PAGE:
Monday, 10 January 2011

The Thing From Another World

1951
Dir. Christian Nyby/Howard Hawks

A group of scientific researchers and military personnel discover an alien spacecraft frozen under the ice in the Arctic. Retrieving the alien pilot, they take it back to their outpost to conduct research. However when the block of ice it’s entombed in thaws, the creature goes berserk and sets off on a bloody rampage, killing anyone who crosses its path and feeding on their blood. The military personnel led by Captain Hendry decide enough is enough, and plot to destroy the creature before it destroys them.

Based on the short story 'Who Goes There?' by renowned sci-fi writer John W. Campbell, The Thing From Another World is one of the earliest, and most successful amalgamations of horror and sci-fi. A precursor to the likes of The Day The Earth Stood Still, War of the Worlds and Alien, the film was produced during a time when the media was bombarded by reports of sightings of UFOs; a time that would become the Golden Age of sci-fi in Hollywood. It also came out early on in the Cold War Years, and at times it is impossible not to view the film subtextually as an allegory of America’s fear of communism. The paranoia rife throughout the short story, and indeed John Carpenter’s masterful, visceral and chilling remake, is sadly absent from this adaptation, however the film is not without its own moments of macabre genius.


An effective exercise in suspense and atmosphere, The Thing From Another World benefits from its isolated location, mounting tension and eerily effective atmosphere. Surprisingly, it also exhibits a rather cheeky sense of humour, too. When one considers it was co-directed and co-scripted by Howard Hawks however, this becomes less surprising. The camaraderie between Captain Hendry (Kenneth Tobey) and his men, and indeed the Captain and Dr. Carrington’s secretary, Nikki Nicholson (Margaret Sheridan) fizzes with all the wit and sharp delivery one would rightly expect from a madcap Howard Hawks’ movie. When one of the men is left to keep watch over the block of ice encasing The Thing, he says he’s going to read “A nice, quiet horror story.” While Nikki is still a far cry from Ellen Ripley, she is a robust heroine and more than holds her own amidst all the macho talk and alien-monster attacks; keeping herself together enough to ensure the other characters are never without coffee. They do like their coffee in this movie! She even ties up Captain Hendry in a sexually charged scene that helps flesh out the characters and give them some history.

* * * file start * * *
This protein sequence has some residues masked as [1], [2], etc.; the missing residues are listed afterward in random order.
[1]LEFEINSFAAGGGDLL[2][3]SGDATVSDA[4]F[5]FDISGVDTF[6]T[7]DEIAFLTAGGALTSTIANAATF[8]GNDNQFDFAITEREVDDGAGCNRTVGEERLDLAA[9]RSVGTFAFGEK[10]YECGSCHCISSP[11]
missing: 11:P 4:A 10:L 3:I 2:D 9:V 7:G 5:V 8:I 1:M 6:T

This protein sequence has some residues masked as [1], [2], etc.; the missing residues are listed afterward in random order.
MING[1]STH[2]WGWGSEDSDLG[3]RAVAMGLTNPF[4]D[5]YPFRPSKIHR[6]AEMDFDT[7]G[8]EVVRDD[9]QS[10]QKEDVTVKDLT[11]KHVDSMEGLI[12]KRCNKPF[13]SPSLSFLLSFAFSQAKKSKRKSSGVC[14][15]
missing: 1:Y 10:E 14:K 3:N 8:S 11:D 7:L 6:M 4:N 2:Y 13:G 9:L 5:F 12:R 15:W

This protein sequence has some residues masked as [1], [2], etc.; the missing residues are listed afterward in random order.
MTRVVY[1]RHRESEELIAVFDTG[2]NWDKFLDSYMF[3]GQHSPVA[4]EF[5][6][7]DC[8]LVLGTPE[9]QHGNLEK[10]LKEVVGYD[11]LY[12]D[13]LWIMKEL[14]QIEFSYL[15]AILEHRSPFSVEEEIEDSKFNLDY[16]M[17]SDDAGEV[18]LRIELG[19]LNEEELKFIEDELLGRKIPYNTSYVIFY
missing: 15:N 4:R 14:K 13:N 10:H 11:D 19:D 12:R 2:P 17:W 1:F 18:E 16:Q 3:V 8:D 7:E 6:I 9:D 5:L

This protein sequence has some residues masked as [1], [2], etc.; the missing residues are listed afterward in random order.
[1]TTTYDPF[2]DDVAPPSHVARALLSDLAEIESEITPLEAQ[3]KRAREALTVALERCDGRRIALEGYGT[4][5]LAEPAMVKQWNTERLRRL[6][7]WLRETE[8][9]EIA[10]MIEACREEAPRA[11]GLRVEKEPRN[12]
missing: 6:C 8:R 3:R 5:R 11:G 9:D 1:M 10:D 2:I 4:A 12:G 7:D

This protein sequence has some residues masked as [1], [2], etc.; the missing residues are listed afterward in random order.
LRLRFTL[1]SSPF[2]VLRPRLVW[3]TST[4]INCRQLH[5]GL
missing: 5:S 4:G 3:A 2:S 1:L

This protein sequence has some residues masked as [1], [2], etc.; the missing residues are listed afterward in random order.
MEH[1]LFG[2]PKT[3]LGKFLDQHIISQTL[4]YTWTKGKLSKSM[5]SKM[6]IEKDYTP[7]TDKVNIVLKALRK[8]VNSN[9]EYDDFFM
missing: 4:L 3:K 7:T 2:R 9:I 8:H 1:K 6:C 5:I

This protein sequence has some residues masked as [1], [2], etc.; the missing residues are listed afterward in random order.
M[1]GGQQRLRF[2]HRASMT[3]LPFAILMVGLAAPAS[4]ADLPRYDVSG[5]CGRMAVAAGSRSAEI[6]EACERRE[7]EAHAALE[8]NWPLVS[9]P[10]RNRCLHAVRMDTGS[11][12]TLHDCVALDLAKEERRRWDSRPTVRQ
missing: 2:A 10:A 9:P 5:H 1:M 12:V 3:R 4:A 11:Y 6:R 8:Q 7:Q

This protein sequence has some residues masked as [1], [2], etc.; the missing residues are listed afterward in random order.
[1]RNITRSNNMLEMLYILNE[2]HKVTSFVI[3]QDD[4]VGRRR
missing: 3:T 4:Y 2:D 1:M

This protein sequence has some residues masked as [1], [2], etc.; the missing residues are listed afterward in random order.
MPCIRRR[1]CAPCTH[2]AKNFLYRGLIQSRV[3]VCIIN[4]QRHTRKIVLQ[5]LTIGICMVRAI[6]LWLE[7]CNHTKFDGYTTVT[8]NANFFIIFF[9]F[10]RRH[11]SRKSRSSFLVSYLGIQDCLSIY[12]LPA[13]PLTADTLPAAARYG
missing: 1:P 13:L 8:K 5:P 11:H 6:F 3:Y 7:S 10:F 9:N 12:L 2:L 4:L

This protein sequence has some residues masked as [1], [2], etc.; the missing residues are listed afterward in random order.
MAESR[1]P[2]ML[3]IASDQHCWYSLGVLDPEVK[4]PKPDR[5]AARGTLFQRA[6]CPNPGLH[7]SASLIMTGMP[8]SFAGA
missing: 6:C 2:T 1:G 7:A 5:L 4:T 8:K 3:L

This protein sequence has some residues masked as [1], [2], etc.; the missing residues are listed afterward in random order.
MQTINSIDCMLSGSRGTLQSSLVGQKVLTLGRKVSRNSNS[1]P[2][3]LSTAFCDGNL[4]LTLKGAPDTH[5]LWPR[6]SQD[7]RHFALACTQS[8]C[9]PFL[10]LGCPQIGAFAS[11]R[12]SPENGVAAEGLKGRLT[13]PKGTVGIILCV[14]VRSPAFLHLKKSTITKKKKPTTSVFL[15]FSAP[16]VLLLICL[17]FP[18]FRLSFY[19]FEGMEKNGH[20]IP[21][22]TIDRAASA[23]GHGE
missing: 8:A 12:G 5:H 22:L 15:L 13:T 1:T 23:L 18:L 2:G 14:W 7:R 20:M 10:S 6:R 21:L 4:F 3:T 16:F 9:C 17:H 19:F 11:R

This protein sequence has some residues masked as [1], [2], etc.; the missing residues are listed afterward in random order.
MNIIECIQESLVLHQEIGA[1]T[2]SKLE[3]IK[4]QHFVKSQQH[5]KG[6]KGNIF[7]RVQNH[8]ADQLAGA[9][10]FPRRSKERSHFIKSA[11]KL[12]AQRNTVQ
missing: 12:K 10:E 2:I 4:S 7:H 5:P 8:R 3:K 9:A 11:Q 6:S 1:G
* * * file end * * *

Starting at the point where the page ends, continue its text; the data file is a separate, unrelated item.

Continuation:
While Dr Carrington (Robert Cornthwaite) manifests a few characteristics of the typical horror movie mad scientist, he argues his beliefs articulately and presents a few convincing arguments about scientific progress. A number of compelling debates between him and straight-talkin’ Captain Hendry ensue; the latter wanting to destroy the alien creature, while the former insists they can learn from it. These debates would be echoed later on in the likes of George Romero’s bleak and bloody ‘scientists vs. military vs. zombies’ meditation on the dangers of martial law, Day of the Dead. Carrington muses that the human race knows relatively little about the universe and that we could benefit from communicating and studying the creature. He doesn’t seem to mind risking the lives of others to preserve the life of the bloodthirsty creature. This disregard for human existence over scientific research would ripple throughout Ridley Scott’s Dan O’Bannon scripted Alien, another film that was heavily influenced by The Thing From Another World, right down to the everyman characters and isolated locale. Another moment that was pretty much pilfered by Scott and O’Bannon is the use of a tracking system to locate the alien creature. It begins to bleep, signalling 'The Thing' is near, as the group huddle together, turn off the light and await the inevitable – all the while the increasingly frantic beeps herald the approach of the monster – before the door bursts open and we see the striking silhouette. Dallas in the air duct, anyone?


Reporter Ned Scott (Douglas Spencer) wouldn’t seem out of place in the likes of His Girl Friday or Bringing Up Baby, and he struggles to be heard when the military personnel refuse to allow him to report on the discovery of the spaceship. He sees it as a historical landmark that the public have a right to know about; the military believe such a story could cause widespread panic. These debates and altercations still wield a high degree of resonance today, especially when one considers how much ‘news’ the government suppress in the interests of ‘public security’, as evidenced in the recent WikiLeaks debacle. His protests of ‘freedom of the press’ are ignored by Captain Hendry who wants to keep a lid on things.